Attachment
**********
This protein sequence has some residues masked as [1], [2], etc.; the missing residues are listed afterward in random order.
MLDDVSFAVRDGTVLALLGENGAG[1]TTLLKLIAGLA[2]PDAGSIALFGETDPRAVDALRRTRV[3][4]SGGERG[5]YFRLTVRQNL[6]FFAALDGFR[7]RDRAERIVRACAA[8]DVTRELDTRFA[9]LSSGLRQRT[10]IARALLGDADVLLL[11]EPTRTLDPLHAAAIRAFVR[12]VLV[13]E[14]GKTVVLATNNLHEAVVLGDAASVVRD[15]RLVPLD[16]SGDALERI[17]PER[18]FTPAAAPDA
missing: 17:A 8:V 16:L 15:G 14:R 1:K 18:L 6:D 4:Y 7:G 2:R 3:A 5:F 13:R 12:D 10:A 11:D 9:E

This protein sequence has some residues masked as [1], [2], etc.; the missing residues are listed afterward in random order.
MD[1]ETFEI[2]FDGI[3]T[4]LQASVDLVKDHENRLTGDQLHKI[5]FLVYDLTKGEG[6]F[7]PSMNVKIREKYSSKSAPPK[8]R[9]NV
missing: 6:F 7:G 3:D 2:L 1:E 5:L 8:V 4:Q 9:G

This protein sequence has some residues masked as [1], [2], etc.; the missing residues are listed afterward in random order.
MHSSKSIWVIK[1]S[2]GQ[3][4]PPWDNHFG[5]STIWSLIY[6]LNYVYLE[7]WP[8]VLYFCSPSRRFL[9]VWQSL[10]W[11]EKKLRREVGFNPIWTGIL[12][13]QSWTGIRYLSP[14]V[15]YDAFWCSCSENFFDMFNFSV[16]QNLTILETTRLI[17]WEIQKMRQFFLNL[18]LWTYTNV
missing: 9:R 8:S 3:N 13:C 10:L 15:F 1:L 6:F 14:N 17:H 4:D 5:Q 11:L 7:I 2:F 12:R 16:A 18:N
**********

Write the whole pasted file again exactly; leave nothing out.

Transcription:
This protein sequence has some residues masked as [1], [2], etc.; the missing residues are listed afterward in random order.
MLDDVSFAVRDGTVLALLGENGAG[1]TTLLKLIAGLA[2]PDAGSIALFGETDPRAVDALRRTRV[3][4]SGGERG[5]YFRLTVRQNL[6]FFAALDGFR[7]RDRAERIVRACAA[8]DVTRELDTRFA[9]LSSGLRQRT[10]IARALLGDADVLLL[11]EPTRTLDPLHAAAIRAFVR[12]VLV[13]E[14]GKTVVLATNNLHEAVVLGDAASVVRD[15]RLVPLD[16]SGDALERI[17]PER[18]FTPAAAPDA
missing: 17:A 8:V 16:L 15:G 14:R 1:K 18:L 6:D 4:Y 7:G 2:R 3:A 5:F 13:R 12:D 10:A 11:D 9:E

This protein sequence has some residues masked as [1], [2], etc.; the missing residues are listed afterward in random order.
MD[1]ETFEI[2]FDGI[3]T[4]LQASVDLVKDHENRLTGDQLHKI[5]FLVYDLTKGEG[6]F[7]PSMNVKIREKYSSKSAPPK[8]R[9]NV
missing: 6:F 7:G 3:D 2:L 1:E 5:L 8:V 4:Q 9:G

This protein sequence has some residues masked as [1], [2], etc.; the missing residues are listed afterward in random order.
MHSSKSIWVIK[1]S[2]GQ[3][4]PPWDNHFG[5]STIWSLIY[6]LNYVYLE[7]WP[8]VLYFCSPSRRFL[9]VWQSL[10]W[11]EKKLRREVGFNPIWTGIL[12][13]QSWTGIRYLSP[14]V[15]YDAFWCSCSENFFDMFNFSV[16]QNLTILETTRLI[17]WEIQKMRQFFLNL[18]LWTYTNV
missing: 9:R 8:S 3:N 13:C 10:L 15:F 1:L 6:F 14:N 17:H 4:D 5:Q 11:L 7:I 2:F 12:R 16:A 18:N